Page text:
That's one way to do it. But for most newer panels there are lockout kits avaiable so you don't need a separate panel. It's just a slide that prevents the main breaker and a double pole breaker in the first slot from being on at the same time. The alternate power source gets connected to that breaker. Then you can choose what to power by using the regular breakers.
Essentially, you would have to follow all the same rules as if

Agree.
This is a lot of work and

Agree. If I was going to that much work, I'd want to power more than just some lights. For some lights, you could just plug some extension cords and floor lamps into the UPS, plus a couple LED lanterns, I would think.

I have those too.

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JIMMIE wrote:

Is your light only on one circuit throughout the house? I just have emergency rechargeable light pack located on every level in the house. And candle sticks/match box for back up. In the past 43 years since we relocated here total power outage was may be ~5 hours top. I think that is pretty good record.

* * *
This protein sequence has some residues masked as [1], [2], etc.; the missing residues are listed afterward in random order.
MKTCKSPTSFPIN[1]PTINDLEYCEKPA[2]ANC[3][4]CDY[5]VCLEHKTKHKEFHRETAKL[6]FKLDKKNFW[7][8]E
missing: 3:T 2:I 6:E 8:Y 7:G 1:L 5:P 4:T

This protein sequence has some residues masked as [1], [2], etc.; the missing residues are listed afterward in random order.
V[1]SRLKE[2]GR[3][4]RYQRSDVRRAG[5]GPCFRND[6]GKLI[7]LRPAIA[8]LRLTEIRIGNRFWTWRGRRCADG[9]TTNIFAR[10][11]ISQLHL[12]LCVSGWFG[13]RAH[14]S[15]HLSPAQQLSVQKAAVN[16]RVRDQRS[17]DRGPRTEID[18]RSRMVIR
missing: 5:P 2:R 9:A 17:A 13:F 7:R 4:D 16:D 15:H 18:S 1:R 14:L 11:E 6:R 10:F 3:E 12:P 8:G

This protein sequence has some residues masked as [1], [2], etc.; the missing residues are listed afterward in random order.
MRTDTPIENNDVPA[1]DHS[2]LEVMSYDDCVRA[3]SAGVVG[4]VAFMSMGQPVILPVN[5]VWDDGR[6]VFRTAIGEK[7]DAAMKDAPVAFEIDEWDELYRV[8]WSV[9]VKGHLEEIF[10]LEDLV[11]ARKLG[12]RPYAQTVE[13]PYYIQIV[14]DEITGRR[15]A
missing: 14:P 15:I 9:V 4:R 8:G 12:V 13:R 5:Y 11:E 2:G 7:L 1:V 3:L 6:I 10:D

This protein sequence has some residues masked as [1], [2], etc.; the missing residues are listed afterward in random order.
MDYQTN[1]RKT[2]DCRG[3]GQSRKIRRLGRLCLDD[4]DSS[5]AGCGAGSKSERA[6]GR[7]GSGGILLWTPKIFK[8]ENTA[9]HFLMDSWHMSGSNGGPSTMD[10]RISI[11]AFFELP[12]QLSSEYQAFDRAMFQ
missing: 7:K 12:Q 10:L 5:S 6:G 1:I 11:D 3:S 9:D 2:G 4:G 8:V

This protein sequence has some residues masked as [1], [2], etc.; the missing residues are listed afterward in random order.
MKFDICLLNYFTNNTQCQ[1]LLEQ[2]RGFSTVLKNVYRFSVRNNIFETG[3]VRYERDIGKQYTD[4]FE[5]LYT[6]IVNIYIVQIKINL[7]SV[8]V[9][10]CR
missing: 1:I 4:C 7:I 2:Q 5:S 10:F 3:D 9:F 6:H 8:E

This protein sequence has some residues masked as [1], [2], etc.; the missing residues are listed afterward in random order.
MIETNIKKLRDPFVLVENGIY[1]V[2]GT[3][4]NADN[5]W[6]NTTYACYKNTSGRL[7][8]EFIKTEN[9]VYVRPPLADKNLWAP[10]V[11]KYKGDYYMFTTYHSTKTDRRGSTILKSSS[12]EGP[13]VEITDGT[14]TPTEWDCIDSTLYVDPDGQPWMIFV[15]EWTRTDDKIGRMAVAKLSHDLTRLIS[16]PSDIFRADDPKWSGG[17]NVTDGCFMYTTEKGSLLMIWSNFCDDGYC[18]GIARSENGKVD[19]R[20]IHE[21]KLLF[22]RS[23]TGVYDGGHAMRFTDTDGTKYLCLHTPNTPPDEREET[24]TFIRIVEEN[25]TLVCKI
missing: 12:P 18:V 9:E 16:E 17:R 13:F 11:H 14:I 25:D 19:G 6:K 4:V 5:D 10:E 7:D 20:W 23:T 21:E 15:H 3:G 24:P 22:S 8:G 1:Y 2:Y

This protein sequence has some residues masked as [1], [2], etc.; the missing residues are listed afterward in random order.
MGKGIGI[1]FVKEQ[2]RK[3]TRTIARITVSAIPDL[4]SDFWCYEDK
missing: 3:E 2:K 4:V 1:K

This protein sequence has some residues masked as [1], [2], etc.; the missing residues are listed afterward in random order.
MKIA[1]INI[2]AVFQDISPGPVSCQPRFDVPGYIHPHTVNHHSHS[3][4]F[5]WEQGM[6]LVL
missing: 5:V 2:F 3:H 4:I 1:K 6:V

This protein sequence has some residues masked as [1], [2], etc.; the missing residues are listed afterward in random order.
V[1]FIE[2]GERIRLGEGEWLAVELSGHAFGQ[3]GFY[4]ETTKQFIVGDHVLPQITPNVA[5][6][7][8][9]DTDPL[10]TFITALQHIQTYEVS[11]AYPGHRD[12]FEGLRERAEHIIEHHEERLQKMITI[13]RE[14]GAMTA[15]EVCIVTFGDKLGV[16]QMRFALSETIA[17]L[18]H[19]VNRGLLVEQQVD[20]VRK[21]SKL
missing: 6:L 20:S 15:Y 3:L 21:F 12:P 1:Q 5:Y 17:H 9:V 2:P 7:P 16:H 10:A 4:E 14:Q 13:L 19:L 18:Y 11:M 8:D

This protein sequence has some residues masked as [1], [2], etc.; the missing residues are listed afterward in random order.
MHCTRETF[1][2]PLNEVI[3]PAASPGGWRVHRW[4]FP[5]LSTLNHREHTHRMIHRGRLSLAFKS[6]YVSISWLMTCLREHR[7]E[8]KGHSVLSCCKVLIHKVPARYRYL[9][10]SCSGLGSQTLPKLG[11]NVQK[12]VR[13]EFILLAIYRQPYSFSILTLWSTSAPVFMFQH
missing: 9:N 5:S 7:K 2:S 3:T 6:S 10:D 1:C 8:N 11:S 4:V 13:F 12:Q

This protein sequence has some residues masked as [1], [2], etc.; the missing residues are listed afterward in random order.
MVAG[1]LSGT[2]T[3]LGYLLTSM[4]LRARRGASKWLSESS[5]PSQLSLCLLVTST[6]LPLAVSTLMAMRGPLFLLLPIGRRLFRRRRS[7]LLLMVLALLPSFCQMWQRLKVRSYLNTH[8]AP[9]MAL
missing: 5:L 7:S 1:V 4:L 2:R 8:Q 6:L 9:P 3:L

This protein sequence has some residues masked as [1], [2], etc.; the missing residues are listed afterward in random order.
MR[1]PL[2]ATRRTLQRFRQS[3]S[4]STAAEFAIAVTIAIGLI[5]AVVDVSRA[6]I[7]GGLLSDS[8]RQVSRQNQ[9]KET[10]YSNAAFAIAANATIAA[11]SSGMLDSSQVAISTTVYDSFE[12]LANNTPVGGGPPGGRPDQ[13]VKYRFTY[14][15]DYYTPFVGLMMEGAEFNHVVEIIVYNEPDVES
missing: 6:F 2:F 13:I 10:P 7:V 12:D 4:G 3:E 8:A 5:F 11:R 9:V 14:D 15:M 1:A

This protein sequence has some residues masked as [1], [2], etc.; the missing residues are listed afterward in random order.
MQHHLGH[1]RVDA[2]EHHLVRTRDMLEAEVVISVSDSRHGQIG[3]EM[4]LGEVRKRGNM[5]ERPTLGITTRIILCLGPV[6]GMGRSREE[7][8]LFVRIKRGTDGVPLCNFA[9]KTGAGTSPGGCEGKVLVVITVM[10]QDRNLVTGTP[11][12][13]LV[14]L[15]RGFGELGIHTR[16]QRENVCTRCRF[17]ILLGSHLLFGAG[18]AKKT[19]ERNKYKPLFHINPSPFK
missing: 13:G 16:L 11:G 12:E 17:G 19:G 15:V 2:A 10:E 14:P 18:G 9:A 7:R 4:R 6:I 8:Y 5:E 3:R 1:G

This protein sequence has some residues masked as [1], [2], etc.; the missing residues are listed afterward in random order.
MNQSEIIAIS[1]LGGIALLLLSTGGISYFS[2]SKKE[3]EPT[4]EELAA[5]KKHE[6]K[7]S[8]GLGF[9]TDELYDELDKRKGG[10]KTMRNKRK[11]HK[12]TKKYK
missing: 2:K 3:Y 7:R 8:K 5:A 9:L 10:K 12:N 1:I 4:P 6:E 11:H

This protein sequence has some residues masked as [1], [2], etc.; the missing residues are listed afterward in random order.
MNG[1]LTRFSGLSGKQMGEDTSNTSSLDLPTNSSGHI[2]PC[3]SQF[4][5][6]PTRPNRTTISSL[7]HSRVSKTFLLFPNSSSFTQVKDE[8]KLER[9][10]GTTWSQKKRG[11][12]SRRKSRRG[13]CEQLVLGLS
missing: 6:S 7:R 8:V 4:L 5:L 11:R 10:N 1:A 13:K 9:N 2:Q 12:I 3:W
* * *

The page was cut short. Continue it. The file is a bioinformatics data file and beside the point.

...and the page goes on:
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My house lighting is all LED total wattage with all on is less than 100 watts. What I want to do is to be able to connect my light circuits to the UPS during emergencies like this ice storm that is coming up. Not worried about heat or the fridge, I have gas heater backup and not enough in the fridge to worry about. Are there approved ways of connecting in the UPS that does not involve adding a transfer switch. I was thinking about doing this with outlets and plugs so I could unplug the light circuit and plug it into the UPS.